The ever evolving marketing team has undergone perhaps its biggest change over the past 15 years. The rise of digital has meant that marketers have had to expand their knowledge base to include a breadth of technical knowledge. It has also meant that new roles for digital experts have arisen, usually from the Millennial and Gen Z generations.
These groups have been coined ‘Digital Natives’ since they grew up in an era of unprecedented technological change. They are comfortable adopting and working with new devices and technology and are less set on traditional career paths. Much has been said about these generations and their ability to adapt to the workplace, in particular the Millennials who have been there longer, however, their skill set (creative, understanding of technology, comfort level with change) is becoming increasingly relevant for corporate marketing teams.
But moving the digital natives into in-house marketing teams – particularly in more traditional industries like finance and transport – comes with its challenges.
Who are these people?
These digital natives are experts in their field and this should be explained to the team straight away. They will, most likely, be applying for their first in-house, corporate role and might not be familiar with the process.
This is, most likely, the first time the corporate has employed this resource for this type of position as well. Understanding exactly what they need from their digital marketer is essential and should be thoroughly researched.
Explain to your team exactly what the digital role entails and the reason you’re employing for that skillset. Once the team are aware of what success looks like in the digital marketing role, encourage feedback, reporting and transparency.
Internal marketing teams can be more accustomed to traditional work hours. Digital marketers such as social media community managers, usually work on the same timeline as your audience giving them an opportunity for live and immediate conversation, eg when people are leaving for work, lunch and evenings when watching TV etc. This means they will need customised working hours.
Ensuring that your whole team understands that roles such as this need more flexibility around hours is essential so that the are digital marketers are not misunderstood.
Clearly setting expectations from the beginning will help with any potentially awkward conversations later on. Digital natives are most likely coming either, directly from university or from an agency where the culture, dress sense and office banter are very relaxed. Be open with your new employee on not only what is expected from a work perspective but also what is expected from a professional and cultural perspective.
Encourage internal training sessions to leverage knowledge. Digital natives come with a bunch of new and potentially disruptive ideas. Harness this energy, and also mentor them for success. It’s important for management to harness the knowledge from both parts of the marketing team as these will evolve into the same business unit quickly.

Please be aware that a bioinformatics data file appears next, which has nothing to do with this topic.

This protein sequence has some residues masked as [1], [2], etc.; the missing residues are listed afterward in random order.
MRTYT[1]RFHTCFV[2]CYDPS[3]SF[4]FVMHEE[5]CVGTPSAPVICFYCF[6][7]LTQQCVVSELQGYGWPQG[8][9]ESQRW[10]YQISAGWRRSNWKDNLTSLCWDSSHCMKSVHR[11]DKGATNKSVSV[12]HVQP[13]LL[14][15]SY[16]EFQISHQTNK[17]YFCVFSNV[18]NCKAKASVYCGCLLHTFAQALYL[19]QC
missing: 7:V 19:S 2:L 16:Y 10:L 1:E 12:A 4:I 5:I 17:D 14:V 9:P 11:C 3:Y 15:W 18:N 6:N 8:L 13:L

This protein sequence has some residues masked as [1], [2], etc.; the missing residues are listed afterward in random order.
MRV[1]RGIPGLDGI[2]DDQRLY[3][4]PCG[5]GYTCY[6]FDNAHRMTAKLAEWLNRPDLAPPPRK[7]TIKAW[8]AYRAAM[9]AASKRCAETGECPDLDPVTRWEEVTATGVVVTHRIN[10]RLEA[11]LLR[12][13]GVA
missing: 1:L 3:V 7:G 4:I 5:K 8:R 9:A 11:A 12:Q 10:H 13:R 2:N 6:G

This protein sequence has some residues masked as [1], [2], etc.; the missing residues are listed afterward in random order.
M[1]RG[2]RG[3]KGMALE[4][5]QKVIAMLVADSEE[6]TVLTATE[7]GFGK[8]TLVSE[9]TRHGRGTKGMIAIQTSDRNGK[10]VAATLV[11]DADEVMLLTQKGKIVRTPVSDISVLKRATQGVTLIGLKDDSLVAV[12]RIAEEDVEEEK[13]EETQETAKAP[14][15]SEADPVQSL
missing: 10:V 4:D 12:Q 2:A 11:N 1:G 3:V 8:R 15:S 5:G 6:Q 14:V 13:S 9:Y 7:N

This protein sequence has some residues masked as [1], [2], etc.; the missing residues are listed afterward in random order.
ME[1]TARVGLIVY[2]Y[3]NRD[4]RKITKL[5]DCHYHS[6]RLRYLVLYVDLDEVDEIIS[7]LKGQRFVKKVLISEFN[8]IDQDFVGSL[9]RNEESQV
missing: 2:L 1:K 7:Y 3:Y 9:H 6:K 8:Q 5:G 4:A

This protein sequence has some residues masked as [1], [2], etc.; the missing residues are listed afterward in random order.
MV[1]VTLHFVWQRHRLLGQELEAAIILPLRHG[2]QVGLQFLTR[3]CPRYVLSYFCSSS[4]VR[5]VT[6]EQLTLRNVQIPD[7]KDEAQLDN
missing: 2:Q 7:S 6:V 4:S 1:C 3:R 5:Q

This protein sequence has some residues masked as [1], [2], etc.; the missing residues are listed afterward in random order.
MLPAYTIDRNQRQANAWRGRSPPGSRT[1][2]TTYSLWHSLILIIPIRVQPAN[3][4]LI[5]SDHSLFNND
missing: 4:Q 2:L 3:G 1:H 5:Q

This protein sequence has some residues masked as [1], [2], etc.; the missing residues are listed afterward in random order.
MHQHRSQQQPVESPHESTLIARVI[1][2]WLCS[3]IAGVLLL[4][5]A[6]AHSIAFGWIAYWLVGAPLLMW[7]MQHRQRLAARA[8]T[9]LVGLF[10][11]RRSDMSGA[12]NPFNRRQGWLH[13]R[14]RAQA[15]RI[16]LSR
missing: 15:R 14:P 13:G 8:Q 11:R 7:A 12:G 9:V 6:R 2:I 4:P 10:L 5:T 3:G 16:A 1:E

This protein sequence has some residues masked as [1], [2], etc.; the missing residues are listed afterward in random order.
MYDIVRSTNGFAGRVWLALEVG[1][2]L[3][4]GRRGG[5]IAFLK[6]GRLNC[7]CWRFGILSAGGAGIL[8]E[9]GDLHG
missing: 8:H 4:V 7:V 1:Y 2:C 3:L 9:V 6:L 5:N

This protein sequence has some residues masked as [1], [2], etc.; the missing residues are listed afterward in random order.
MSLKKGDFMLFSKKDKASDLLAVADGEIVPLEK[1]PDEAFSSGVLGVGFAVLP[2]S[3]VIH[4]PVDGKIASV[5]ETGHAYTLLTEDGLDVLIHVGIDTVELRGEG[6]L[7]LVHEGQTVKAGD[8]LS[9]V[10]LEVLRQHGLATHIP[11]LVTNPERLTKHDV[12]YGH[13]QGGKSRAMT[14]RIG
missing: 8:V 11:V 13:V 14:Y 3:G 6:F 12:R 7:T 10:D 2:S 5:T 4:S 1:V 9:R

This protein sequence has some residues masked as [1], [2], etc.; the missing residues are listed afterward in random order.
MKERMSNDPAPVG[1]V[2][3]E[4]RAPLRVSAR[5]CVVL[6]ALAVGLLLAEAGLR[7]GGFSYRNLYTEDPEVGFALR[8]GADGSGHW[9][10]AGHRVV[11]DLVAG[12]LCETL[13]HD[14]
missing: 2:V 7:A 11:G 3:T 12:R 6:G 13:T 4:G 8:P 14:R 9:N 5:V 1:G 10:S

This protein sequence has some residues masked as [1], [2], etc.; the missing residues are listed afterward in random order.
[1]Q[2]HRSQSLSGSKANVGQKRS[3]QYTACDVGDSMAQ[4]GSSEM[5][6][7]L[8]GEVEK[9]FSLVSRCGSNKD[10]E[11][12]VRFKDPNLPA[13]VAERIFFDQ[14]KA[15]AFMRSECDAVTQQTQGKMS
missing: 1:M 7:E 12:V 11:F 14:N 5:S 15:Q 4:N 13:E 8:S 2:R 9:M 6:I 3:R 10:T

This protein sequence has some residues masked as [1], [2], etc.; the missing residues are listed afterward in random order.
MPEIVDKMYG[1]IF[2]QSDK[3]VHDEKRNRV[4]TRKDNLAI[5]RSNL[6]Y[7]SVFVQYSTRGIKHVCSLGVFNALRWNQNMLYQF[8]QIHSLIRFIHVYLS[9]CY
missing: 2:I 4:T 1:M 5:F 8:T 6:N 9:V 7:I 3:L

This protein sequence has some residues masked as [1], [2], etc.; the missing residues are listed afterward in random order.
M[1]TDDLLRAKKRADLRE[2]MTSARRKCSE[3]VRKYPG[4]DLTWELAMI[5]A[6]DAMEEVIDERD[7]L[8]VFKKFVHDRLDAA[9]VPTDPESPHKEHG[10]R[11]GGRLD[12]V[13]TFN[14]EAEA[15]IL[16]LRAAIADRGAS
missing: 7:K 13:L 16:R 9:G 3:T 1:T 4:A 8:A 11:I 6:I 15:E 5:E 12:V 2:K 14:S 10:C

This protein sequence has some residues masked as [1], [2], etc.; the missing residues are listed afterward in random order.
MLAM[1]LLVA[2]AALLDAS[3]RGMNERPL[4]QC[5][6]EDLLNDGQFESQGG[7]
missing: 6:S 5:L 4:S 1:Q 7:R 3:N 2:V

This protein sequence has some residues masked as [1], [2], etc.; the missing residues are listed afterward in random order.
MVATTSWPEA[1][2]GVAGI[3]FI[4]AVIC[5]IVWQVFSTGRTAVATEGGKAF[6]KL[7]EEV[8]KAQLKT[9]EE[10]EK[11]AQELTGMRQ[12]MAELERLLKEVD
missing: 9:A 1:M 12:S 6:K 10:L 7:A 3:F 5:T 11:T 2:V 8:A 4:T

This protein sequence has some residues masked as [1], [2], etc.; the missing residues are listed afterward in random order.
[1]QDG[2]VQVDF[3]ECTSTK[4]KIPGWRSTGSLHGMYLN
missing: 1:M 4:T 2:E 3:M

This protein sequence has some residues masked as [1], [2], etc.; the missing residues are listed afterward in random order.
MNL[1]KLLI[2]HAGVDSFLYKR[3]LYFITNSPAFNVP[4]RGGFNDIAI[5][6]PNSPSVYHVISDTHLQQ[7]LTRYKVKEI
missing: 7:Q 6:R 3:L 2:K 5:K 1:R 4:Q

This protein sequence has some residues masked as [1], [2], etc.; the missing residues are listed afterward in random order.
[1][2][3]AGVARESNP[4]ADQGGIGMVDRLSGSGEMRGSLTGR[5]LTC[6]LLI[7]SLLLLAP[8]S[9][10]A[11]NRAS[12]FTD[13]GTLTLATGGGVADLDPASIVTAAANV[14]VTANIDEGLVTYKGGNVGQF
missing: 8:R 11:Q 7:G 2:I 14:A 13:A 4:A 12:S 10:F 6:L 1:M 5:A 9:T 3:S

Fresh ideas for campaigns
Corporate ‘old school’ marketing teams can tend to re-hash campaigns they know work and be some what risk averse. Digital Natives are known for their bold ideas and creativity.
Encouraging the team as a whole to be open minded and brainstorm ideas regularly allows both sides of the fence to understand each other more. Encourage innovative and disruptive ideas that still maintain the brand voice and are consistent with brand guidelines and messaging.
Being open with the team and letting them know one of the reasons you’re employing a digital native is they’ll understand new ways of engaging your audience through new apps etc. Allowing the company to harness the creativity the digital marketers are known for and getting comfortable with ‘letting go of the reins’ and trusting that your digital native will plan, execute and where necessary, control the brand message.
Both traditional marketers and digital natives can learn so much from each other. Despite the challenges, this incorporation of fresh talent and marketing experience is proving to result in some really exciting campaigns. Encouraging an open mind and ensuring that both parties have as much information as possible is essential for success and employee satisfaction.
Ben Sharp - Managing Director, AdRoll
Ben Sharp is the Managing Director of AdRoll in Australia and New Zealand. Ben joined AdRoll in 2014 and is responsible for launching, managing the operations and growing AdRoll’s business across the region. Ben has a deep passion for digital media, with over 15 years of experience in the field. Prior to joining AdRoll, Ben founded Allure Media and published many Australian versions of popular websites such as Gizmodo, Business Insider, and Popsugar. Before founding Allure in 2007, Ben spent 10 years building sales and marketing teams at Yahoo! Australia and various startups in the UK.